|The White Sox appear to have the perfect nerve for a playoff run. (Getty Images)|
CHICAGO -- The White Sox really are Robin Ventura's team.
He doesn't panic, so they don't. He doesn't care that everyone in the world was writing them off after Friday, so they didn't.
And he insists that he wasn't checking the Tigers' score inning-by-inning Friday night.
So they didn't.
"People think we're checking what they're doing, but we're not," Alex Rios insisted. "When I heard the crowd cheer, I knew something was going on."
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Something was going on. The ever-crazy (or ever-awful) American League Central race was taking yet another messy turn, with the Tigers losing in Minnesota and the White Sox beating the Rays 3-1.
A two-game Tiger lead with six games left seemed huge. A one-game Tiger lead with five games left seems like nothing.
"We can turn this thing around in a matter of two days," Rios said, before catching himself and adding, "but we're not looking at the big picture."
From the outside, it looked by Thursday night like the White Sox were finally imploding, looked like they were worn down, looked like they had finally had enough.
It's a lot of pressure for a first-time manager, but Ventura reacted the way anyone who knows him expects that he would.
"Just play," he said.
Sure, he lamented the mistakes the White Sox made in Thursday's seemingly crushing loss. Sure, he felt comfortable enough to joke after Friday's uplifting double win.
"I thought the Bears scored," he said, when asked about the crowd reaction. "Knowing it's Friday and they're not playing, I figured it was the Detroit game."
This could all still go bad for the White Sox. It feels as if Saturday is another must-win game, with Chris Sale going against the struggling Matt Moore, with David Price awaiting them Sunday and with Justin Verlander and Anibal Sanchez pitching for the Tigers the next two days against the Twins.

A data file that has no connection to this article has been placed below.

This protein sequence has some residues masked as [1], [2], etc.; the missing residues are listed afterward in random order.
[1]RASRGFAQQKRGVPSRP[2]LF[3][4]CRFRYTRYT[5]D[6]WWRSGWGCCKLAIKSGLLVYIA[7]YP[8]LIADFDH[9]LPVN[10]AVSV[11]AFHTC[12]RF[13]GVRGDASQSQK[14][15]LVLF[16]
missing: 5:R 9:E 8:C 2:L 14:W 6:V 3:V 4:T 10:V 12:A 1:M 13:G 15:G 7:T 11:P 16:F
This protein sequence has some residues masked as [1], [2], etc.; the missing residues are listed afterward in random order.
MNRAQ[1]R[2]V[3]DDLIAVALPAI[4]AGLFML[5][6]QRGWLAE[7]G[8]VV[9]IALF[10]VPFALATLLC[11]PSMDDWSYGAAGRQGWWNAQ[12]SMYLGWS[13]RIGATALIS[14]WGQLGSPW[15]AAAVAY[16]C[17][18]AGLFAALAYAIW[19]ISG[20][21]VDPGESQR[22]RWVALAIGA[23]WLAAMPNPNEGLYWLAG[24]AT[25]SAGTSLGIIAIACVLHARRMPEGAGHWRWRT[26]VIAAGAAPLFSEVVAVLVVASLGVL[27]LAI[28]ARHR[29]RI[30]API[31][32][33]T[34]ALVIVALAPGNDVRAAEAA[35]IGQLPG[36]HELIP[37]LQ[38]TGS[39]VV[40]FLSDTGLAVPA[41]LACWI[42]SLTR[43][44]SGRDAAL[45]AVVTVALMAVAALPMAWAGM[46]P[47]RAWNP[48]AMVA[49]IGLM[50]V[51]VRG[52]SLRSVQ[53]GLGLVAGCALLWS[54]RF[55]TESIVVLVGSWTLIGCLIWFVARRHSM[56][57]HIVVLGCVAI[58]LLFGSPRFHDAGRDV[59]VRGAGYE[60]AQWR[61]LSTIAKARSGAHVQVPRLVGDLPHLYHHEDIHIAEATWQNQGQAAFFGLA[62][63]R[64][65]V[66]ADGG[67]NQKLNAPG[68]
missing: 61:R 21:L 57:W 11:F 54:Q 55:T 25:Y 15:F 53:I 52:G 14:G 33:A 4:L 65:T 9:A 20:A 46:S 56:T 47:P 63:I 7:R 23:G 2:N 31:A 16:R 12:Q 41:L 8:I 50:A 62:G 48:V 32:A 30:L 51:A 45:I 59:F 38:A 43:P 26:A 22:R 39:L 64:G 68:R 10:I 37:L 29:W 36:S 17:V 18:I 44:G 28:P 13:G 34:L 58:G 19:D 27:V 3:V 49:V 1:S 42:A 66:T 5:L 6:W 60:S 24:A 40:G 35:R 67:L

It feels that way to us. To the White Sox, and to their ever-calm manager, it feels like another day.
They never had a four-game lead all year. They haven't trailed by as many as four games since May.
"It's been one long playoff race," bench coach Mark Parent said.
One long playoff race, with five days to go. Or more.
"I don't think when we get to the playoffs, we're going to have to worry about anything," Rios said. "We're used to it."
As for the Rays, they're used to it, too, but their math looks a lot worse.
Isn't it crazy how fast things change? As of Friday morning, the computers at coolstandings.com gave the Rays a better shot at the playoffs than they gave the White Sox (19.1 percent, vs. 12.9 percent).
By game's end, with a bad result for the Rays here and bad results for them in Baltimore and Texas, too, the Rays seemed just about done. The computers agreed, downgrading their chances to 7.1 percent (and sure go lower if the A's held onto a late lead over the Mariners).
The computers insisted that the White Sox chances had more than doubled, up to 28 percent.
Don't ask them about that.
"Just play," Ventura says regularly.
And they do. They just play.